Ocean Navigator September/October Newsletter
Weather at sea, a quick breakdown
by Noah Hoagland
Getting accurate weather information while you’re underway has always been of the utmost importance. Whether you’re racing, voyaging or planning an upcoming trip, knowing what the weather forecast is becomes a crucial part of that plan. Nowadays, with Internet connections being more and more common on vessels, getting the weather has become increasingly easy.
Weather via the Internet:
Connections to the Internet can be anything ranging from your everyday cell phone connected as a modem to your computer, or new FleetBroadband solution giving you high-speed Internet while crossing the north Atlantic. Once connected you will find a huge selection of services, both paid and free, that can provide you up-to-date weather information. A quick search of Internet weather will return you many sites gathering and interpreting data from many different weather sources. But what is right for you? What is going to keep you safest and provide the most accurate weather? For that you typically rely on paid services.
Weather consolidation services such as ClearPoint Weather or OCENS WeatherNet take weather information from a variety of different sources and consolidate the information so that it is easy to use. Small monthly (ClearPoint) or small per download (WeatherNet) charges apply, but all of a sudden Internet-based weather is at your fingertips and organized for you to use.
ClearPoint Weather highlights:
This is the newer of the two programs listed above. It uses a very nice user interface that gives you the feeling of looking at streaming weather information. Although it downloads a single file per connection, it has the similar feel to XM or Sirius Marine Weather (always on, very graphical, lots of movement and colors). The ClearPoint program is solid and has the ability to use satellite communication as a means of getting to the Internet with a low bandwidth setting, allowing you to access their service all over the world and keep your cost per connection low.
OCENS WeatherNet highlights:
This company has been around for a while now and has been the leader in providing consolidated weather information to customers all over the world. It works with races and other events to provide its weather services to the participants in a manner that has allowed its service to become one of the favored services throughout the industry. WeatherNet uses an interface that is geared much more toward getting you the raw data of a low bandwidth connection (satellite phone). Picking weather files and navigating the robust program takes getting used to, but when all is said and done, the huge amount of information is worth it.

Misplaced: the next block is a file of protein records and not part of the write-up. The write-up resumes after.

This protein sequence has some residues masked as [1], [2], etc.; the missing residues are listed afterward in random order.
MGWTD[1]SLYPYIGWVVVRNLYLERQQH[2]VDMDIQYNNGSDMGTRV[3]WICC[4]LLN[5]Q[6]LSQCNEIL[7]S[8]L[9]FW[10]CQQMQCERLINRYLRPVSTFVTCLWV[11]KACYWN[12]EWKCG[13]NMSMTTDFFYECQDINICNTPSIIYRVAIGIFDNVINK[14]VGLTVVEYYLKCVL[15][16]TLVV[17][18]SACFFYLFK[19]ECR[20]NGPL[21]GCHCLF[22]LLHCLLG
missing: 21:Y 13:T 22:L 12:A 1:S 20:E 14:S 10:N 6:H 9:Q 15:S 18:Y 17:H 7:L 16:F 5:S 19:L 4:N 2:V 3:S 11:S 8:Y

Both of the programs highlighted above allow you to download information and export it in the form of a GRIB file. This is important for weather routing and overlaying weather information on a chart plotting program such as Nobeltec Navigation.
Weather via single sideband radio:
Another viable option for receiving weather information is through your SSB radio. Throughout the day, weather information is broadcasted on different frequencies from all kinds of different stations all over the world. From standard surface analysis to spoken synopsis, this weather info is free to download or listen to as long as you have the right equipment. When used with a computer or other capturing hardware, you will be able to download surface analysis, 500-millibar pressure info, and Navtex synopsis. Additionally, there is a service that actually allows you to download a daily email containing a GRIB file that can, like the other programs, be brought into chartplotting software. This can be done with what’s called a Pactor modem.
XM and Sirius Marine Weather are still very much in play. Their services allow you to capture streaming weather on your vessel through a computer or chartplotter. Their services are on all the time and data can be accessed anywhere inside their coverage footprint. This service is not global, but if you tend to stay in range of the coverage footprint for your everyday voyaging it may be the right service for you. Simple, easy and it can be always streaming to your computer. Although a great solution, there is no current option for exporting GRIB files out of these two services and using them in a weather routing program. Overlay options are available when used with a chartplotter or computer system.
To find the best weather solution for you, I recommend taking a look at your current communication equipment, future needs for communication equipment, and voyaging habits/plans. Once you have an idea of how you’re going to communicate with friends, family and/or the office, you will be ready to make a decision. If you find a need for voice communication on your vessel in general, your solution for that will almost always come with a data connection option to the Internet. At which time it becomes a simple step to pick out the best service for you based on the Internet being your means of accessing the weather data. Likewise, if your only means/needs fall upon a single sideband connection, it is also a quick installation of software and/or hardware to get you weather coming in via the SSB radio. Many options and variations are available to you and there is no right or wrong answer.
Please keep in mind, as you search for your perfect weather system, that one of the most important things is your comfort in using the system. First, get the training you need to understand how to access the weather files and get them to your vessel. Second, get trained on how to read the weather files you’re looking at. Becoming familiar with the terminology and symbols is hugely important. Look to peers and installers for the extra knowledge, and if you need help finding a qualified instructor, feel free to contact me and I can assist you or steer you to someone who can help you the most.